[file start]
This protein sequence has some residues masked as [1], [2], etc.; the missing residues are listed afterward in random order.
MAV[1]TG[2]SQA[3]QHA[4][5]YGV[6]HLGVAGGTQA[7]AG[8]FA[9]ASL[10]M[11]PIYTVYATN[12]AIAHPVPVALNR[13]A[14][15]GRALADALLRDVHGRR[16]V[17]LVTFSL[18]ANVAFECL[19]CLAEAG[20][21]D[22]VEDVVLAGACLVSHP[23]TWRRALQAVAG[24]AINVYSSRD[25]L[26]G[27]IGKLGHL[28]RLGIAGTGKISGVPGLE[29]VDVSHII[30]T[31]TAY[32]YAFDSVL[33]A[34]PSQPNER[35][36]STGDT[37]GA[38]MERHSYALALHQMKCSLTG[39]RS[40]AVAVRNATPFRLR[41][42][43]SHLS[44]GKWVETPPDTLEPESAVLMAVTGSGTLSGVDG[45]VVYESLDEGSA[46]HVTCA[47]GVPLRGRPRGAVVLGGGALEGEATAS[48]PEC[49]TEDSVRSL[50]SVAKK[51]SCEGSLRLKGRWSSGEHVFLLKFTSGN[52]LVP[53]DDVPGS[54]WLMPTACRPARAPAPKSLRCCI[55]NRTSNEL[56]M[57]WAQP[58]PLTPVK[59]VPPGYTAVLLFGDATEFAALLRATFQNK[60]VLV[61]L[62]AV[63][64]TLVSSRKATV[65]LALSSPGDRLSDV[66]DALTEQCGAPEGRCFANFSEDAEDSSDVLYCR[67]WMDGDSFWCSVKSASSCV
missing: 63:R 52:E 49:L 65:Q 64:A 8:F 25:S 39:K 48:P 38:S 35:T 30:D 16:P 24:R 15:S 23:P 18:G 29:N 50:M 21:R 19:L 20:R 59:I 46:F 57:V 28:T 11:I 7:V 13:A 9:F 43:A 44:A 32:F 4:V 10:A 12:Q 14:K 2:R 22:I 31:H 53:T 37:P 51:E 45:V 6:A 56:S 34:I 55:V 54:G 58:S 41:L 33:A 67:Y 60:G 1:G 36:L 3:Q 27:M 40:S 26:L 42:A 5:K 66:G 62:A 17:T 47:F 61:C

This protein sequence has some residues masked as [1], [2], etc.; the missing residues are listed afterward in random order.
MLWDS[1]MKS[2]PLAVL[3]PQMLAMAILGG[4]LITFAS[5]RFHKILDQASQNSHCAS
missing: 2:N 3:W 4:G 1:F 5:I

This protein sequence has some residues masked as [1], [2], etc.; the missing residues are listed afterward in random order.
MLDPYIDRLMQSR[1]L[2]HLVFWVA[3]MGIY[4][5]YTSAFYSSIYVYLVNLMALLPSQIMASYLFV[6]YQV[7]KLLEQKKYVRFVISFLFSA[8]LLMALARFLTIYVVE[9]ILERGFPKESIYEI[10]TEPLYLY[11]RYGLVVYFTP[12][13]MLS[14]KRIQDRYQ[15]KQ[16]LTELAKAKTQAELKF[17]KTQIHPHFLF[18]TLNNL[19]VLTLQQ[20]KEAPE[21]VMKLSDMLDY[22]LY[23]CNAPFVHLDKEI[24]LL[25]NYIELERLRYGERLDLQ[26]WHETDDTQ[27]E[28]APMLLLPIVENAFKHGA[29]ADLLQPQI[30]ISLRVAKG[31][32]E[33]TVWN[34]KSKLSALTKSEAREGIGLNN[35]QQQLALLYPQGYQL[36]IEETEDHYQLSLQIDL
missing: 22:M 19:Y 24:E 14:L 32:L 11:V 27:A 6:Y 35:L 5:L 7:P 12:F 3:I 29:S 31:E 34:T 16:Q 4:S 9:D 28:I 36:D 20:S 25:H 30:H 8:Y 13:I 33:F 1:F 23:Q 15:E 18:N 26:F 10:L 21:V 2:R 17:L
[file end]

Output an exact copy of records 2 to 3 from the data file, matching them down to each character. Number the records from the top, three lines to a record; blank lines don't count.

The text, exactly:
This protein sequence has some residues masked as [1], [2], etc.; the missing residues are listed afterward in random order.
MLWDS[1]MKS[2]PLAVL[3]PQMLAMAILGG[4]LITFAS[5]RFHKILDQASQNSHCAS
missing: 2:N 3:W 4:G 1:F 5:I

This protein sequence has some residues masked as [1], [2], etc.; the missing residues are listed afterward in random order.
MLDPYIDRLMQSR[1]L[2]HLVFWVA[3]MGIY[4][5]YTSAFYSSIYVYLVNLMALLPSQIMASYLFV[6]YQV[7]KLLEQKKYVRFVISFLFSA[8]LLMALARFLTIYVVE[9]ILERGFPKESIYEI[10]TEPLYLY[11]RYGLVVYFTP[12][13]MLS[14]KRIQDRYQ[15]KQ[16]LTELAKAKTQAELKF[17]KTQIHPHFLF[18]TLNNL[19]VLTLQQ[20]KEAPE[21]VMKLSDMLDY[22]LY[23]CNAPFVHLDKEI[24]LL[25]NYIELERLRYGERLDLQ[26]WHETDDTQ[27]E[28]APMLLLPIVENAFKHGA[29]ADLLQPQI[30]ISLRVAKG[31][32]E[33]TVWN[34]KSKLSALTKSEAREGIGLNN[35]QQQLALLYPQGYQL[36]IEETEDHYQLSLQIDL
missing: 22:M 19:Y 24:E 14:L 32:L 11:V 27:A 6:Y 35:L 5:L 7:P 12:F 3:I 29:S 31:E 34:T 16:Q 4:S 9:D 28:I 36:D 20:S 25:H 30:H 8:Y 13:I 33:F 1:F 23:Q 15:E 18:N 26:F 10:L 21:V 2:R 17:L